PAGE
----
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Dizzy Gillespie

June 25, 1989 | LEE MARGULIES
Faye Dunaway and Richard Widmark are starring in "Cold Sassy Tree," an adaptation of the Olive Ann Burns novel for the TNT cable channel. Widmark plays a widowed grandfather who falls in love with Dunaway's milliner character. Briefly noted: Reruns of "The Golden Girls" will join the NBC daytime schedule July 5, replacing "Wheel of Fortune," which is moving to CBS. . . . "Freddy's Nightmares" has been renewed for a second season in syndication, with 22 new episodes ordered. Robert Englund will be back as Freddy Krueger, host and occasional featured villain in the thriller anthology series.
March 1, 1991 | LEONARD FEATHER
Looking regal and colorful in his dashiki and fez, Dizzy Gillespie is dominating the bandstand at the Vine Street Bar & Grill. The group he is leading here is not his United Nation Orchestra, but the quintet with which he usually travels. Looking well and evidently rested after a long layoff, the seminal bebopper seemed to be in good shape; long, well-controlled runs issued from his legendary bent horn in the intimate room.
April 21, 1987 | LEONARD FEATHER
Any visit to town by Dizzy Gillespie is an occasion as rare and welcome as a rainbow, but his weekend at the Catalina Restaurant was something doubly special, as the capacity crowds clearly recognized. Of the 1986 band, only bassist John Lee remains.
June 1, 2013 | By Elaine Woo
Jean Bach, who told the story behind a celebrated photograph of jazz luminaries in the award-winning 1994 documentary "A Great Day in Harlem," died Monday in New York City at age 94. The hourlong film chronicles an extraordinary moment in jazz history when 57 celebrated artists -- including Dizzy Gillespie, Count Basie, Coleman Hawkins, Lester Young, Gene Krupa, Bud Freeman, Thelonious Monk, Gerry Mulligan, Charlie Mingus and Sonny Rollins --...
December 14, 1987 | SANTIAGO O'DONNELL, Times Staff Writer
Leroy (Slam) Stewart, the Big Band bass player known for his novel manner of humming an improvised jazz solo and simultaneously bowing in octave unison on the bass, died Thursday in his Binghamton, N.Y., home. He was 73. A native of Englewood, N.J., he studied at the Boston Conservatory. After working with Peanuts Holland in Buffalo, Stewart met Slim Gailliard at Jock's Place in Harlem in 1937, and they teamed as "Slim and Slam." In 1938, they scored the national hit "Flat Foot Floogee."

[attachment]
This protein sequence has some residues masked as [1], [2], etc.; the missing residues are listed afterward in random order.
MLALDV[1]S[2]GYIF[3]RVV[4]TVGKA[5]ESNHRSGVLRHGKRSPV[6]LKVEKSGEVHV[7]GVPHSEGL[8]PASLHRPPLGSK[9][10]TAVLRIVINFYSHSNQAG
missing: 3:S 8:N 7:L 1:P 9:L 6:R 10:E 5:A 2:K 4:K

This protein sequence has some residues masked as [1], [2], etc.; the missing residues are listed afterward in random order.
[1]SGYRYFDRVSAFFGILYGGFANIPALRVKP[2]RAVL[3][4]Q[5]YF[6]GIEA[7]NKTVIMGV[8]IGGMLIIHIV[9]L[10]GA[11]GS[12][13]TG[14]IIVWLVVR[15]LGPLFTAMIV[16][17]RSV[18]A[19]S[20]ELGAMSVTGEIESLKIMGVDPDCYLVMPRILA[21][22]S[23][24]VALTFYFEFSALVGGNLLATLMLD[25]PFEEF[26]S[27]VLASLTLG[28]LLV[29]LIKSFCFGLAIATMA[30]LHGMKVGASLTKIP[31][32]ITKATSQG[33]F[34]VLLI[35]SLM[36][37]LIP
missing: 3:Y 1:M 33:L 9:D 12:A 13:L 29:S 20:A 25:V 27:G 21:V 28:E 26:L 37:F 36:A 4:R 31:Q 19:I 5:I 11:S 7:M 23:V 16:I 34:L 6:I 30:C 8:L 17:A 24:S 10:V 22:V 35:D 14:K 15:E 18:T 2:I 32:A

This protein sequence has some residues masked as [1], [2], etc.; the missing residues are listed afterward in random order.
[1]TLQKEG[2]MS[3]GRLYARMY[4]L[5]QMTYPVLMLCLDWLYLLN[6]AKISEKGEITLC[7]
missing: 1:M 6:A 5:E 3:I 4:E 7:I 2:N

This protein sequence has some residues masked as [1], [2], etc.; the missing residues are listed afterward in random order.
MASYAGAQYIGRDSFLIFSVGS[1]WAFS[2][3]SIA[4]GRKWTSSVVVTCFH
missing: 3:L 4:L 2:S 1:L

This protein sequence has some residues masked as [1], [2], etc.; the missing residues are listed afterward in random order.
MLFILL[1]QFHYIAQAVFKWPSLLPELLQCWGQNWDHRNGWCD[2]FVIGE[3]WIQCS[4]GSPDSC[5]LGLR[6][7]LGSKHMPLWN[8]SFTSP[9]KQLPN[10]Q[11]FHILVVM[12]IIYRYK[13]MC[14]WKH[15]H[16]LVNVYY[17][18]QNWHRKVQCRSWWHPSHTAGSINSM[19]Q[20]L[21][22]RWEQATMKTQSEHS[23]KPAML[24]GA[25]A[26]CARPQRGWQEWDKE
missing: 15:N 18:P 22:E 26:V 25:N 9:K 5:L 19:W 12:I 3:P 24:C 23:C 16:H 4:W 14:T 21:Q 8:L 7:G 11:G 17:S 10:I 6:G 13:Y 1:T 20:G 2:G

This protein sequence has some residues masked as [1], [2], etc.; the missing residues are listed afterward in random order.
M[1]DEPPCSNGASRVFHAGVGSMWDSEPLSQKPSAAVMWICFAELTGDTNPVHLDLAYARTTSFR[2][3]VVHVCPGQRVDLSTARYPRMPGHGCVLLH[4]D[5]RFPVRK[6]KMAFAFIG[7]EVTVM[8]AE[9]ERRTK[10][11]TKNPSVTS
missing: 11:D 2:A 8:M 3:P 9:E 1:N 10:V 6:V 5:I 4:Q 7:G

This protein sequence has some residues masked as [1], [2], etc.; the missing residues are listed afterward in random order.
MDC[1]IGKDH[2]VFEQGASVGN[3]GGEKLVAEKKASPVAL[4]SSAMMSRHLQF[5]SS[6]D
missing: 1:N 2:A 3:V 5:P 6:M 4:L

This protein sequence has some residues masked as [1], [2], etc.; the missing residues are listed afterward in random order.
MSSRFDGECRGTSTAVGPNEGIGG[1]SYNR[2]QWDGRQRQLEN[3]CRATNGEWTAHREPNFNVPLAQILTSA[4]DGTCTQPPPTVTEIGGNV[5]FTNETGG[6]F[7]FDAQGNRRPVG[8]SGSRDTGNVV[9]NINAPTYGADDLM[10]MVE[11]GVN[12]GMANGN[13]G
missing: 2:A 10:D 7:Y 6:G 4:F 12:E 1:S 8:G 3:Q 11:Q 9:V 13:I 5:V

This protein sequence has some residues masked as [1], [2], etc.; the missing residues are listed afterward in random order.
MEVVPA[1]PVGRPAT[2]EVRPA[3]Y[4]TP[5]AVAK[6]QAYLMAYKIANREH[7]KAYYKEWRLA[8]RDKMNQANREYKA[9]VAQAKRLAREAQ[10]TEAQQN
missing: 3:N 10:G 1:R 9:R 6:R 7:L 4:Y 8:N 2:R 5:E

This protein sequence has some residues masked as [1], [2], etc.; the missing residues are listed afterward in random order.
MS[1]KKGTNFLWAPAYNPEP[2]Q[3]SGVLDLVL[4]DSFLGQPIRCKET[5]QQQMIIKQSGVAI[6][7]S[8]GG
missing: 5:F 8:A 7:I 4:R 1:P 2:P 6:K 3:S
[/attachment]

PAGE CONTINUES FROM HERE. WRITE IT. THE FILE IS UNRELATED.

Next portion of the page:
For most of his musical life, pianist-composer Lalo Schifrin, who has played with Dizzy Gillespie and written soundtracks for such films as "Dirty Harry" and "The Beverly Hillbillies," says he's felt like a fish out of water. "I grew up in classical music," says the 61-year-old native of Buenos Aires, whose father was a symphony musician. "But at age 13, I discovered jazz--Charlie Parker, Dizzy Gillespie--and I became a convert.
August 6, 2013 | By Randy Lewis
Keyboardist George Duke, one of the pioneers of the jazz-fusion movement that merged jazz, rock and funk in the late 1960s and 1970s, died Monday in Los Angeles, where he was being treated for chronic lymphocytic leukemia, his record label announced. He was 67. The Northern California native was one of the leading forces in bringing jazz and rock together, genres that not only were typically separate in the 1950s and early '60s, but whose proponents often were philosophically at odds.
Dizzy Gillespie is a tough act to follow. Correctly known as one of the founding fathers of bebop, he is credited perhaps a bit less than he should be as a first-rate composer, arranger and band leader. Add to that his engaging skills as an entertainer, scat singer and jokester, and a complete picture of Gillespie as one of the consummate 20th century artists emerges.
April 30, 1986 | ZAN STEWART
The promotion of jazz will be the main thrust of the National Academy of Jazz. "We're like the Country Music Assn., here simply for the betterment of our art form," said KKGO disc jockey and academy board member Chuck Niles. Plans for the academy were revealed Monday at an informal press reception and jazz performance in the Silver Screen Room at the Hyatt Hotel on the Sunset Strip.
January 26, 1988 | LEONARD FEATHER
Veteran Dizzy Gillespie watchers have long since learned what to expect, and what not to expect, in any of his concerts: plenty of patter from the paterfamilias of bop, but enough incomparable trumpet creativity to make it all worthwhile. True, at El Camino College on Saturday, he still "introduced" the men in his quintet (to one another --a tired gag that no longer draws much of a laugh).
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